THE last packet of cigarettes bought for a sheep breeder before she died has raised thousands of pounds at an auction following her funeral - with proceeds going to cancer charities.

Anne Moss, 65, of Ewebank Farm, Rokeby, near Barnard Castle, who was well known for her prize-winning sheep and as a show judge, made her final journey in a wool coffin. Her funeral service at St Mary’s Church, Brignall, was watched live by family and friends around the world.

Following the service an unopened packet of cigarettes found by husband Peter after her death fell under the hammer.

Starting at £10, the bids rose in small increments, before rapidly rising into the hundreds and finally thousands of pounds - realising £8,150. With money collected in a bucket the total reached £9,250.

Daughter Clare Moss-Clennell said her mother, who was the “life and soul” of the party would “have been laughing her head off”.

She said: “My mum smoked and towards the end of her illness we were rationing how many cigarettes she could have.

“Dad had been buying cigarettes and he hadn’t bought any for a very long time and didn’t realise how much they cost. “When he found out he said ‘I cannot believe how much these cigarettes cost’. He was horrified at the price.

“He was hiding them so he could give mum only so many at a time.”

She added: “After mum died we were cleaning out and he found the last packet of fags he had bought her. It was unopened and he said, as a joke, ‘why don’t we auction these off and give the money to charity - even if we get our money back it’s £10 back in the bucket’.”

The auction was held in a marquee after the funeral.

Clare said: “It went £10 £20 £30 and then all of a sudden it went just crazy. People were saying ‘I’ll put 300 in if you put 300 in’.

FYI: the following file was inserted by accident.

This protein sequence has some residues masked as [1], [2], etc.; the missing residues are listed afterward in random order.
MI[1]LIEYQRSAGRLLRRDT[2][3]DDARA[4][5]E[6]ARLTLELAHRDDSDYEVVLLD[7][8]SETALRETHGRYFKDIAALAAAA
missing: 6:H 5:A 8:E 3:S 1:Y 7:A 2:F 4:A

Asked who would get the packet, Clare said: “I couldn’t even split them because there were 29 people who pledged money, and there are only 20 cigarettes.”

The proceeds will be split between the Teesdale branch of Cancer Research UK MacMillan Cancer Support .

Anne’s funeral was viewed on livestream by family and friends from as far afield as Portugal, New York and Portugal.

Speaking earlier, daughter Clare said: “My mum was a very caring person, specially where animals were concerned.

“She was hard working, but really fun and was the life and the soul of the party.

“We thought a wool coffin was so fitting. I can hear her say ‘at least they are using wool for something’, because it’s not used for anything any more. It costs a farmer to get rid of it.”

Anne grew up in Yearby, near Redcar, where she persuaded her parents to buy her a pony.

She left school and went to qualify as a groom with the Straker family, whose daughter Karen Dixon was a showjumping Olympic medalist. It was there that Anne met husband Peter.

The couple got married and moved into a little house at Wycliffe, later going to Brignall and 20 years ago to Ewebank Farm.

Anne started breeding Texel sheep about 30 years ago, later moving across to Beltex sheep. She was a regular at the Bowes Show, Eggleston Show and Great Yorkshire Show.

She was was also a familiar face at the big sales in Carlisle and Kendal.